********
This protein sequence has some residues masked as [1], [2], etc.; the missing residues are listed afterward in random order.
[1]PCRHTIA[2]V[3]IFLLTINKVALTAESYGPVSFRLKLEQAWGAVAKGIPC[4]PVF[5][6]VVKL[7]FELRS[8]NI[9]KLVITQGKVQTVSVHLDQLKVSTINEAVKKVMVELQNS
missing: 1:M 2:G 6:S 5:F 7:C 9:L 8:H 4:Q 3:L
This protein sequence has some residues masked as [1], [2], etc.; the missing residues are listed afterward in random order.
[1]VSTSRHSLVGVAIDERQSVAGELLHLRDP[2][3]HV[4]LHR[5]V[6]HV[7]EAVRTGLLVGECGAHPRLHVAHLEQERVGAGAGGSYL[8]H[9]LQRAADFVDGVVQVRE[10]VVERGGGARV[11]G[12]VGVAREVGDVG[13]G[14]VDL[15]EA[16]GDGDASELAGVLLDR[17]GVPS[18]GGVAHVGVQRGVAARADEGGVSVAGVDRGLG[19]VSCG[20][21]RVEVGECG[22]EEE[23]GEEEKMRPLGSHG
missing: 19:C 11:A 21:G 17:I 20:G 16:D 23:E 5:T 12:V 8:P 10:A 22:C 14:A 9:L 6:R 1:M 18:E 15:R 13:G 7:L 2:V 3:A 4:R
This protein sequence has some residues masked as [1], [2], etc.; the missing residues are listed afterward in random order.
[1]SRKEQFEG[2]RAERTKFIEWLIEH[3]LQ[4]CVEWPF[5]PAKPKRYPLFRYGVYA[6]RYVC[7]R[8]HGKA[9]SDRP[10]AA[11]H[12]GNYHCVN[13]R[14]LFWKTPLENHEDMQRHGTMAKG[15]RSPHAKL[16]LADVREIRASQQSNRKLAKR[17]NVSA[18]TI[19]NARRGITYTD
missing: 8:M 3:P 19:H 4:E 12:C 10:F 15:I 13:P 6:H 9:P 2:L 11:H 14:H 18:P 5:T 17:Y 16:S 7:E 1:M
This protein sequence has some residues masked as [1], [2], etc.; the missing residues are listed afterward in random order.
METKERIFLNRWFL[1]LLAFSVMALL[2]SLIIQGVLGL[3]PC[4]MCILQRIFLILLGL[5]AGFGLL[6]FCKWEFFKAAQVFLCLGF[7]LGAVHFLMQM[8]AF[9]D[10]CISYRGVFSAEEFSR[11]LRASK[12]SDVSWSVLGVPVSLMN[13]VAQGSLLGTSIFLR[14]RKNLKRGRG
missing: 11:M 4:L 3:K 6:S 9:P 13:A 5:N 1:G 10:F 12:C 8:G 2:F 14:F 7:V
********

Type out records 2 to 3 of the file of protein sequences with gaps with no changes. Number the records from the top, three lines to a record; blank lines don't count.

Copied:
This protein sequence has some residues masked as [1], [2], etc.; the missing residues are listed afterward in random order.
[1]VSTSRHSLVGVAIDERQSVAGELLHLRDP[2][3]HV[4]LHR[5]V[6]HV[7]EAVRTGLLVGECGAHPRLHVAHLEQERVGAGAGGSYL[8]H[9]LQRAADFVDGVVQVRE[10]VVERGGGARV[11]G[12]VGVAREVGDVG[13]G[14]VDL[15]EA[16]GDGDASELAGVLLDR[17]GVPS[18]GGVAHVGVQRGVAARADEGGVSVAGVDRGLG[19]VSCG[20][21]RVEVGECG[22]EEE[23]GEEEKMRPLGSHG
missing: 19:C 11:A 21:G 17:I 20:G 16:D 23:E 5:T 12:V 8:P 10:A 22:C 14:A 9:L 6:R 1:M 18:E 15:R 13:G 7:L 2:V 3:A 4:R
This protein sequence has some residues masked as [1], [2], etc.; the missing residues are listed afterward in random order.
[1]SRKEQFEG[2]RAERTKFIEWLIEH[3]LQ[4]CVEWPF[5]PAKPKRYPLFRYGVYA[6]RYVC[7]R[8]HGKA[9]SDRP[10]AA[11]H[12]GNYHCVN[13]R[14]LFWKTPLENHEDMQRHGTMAKG[15]RSPHAKL[16]LADVREIRASQQSNRKLAKR[17]NVSA[18]TI[19]NARRGITYTD
missing: 8:M 3:P 19:H 4:E 12:C 10:F 15:I 13:P 6:H 9:P 2:L 11:H 14:H 18:P 5:T 17:Y 16:S 7:E 1:M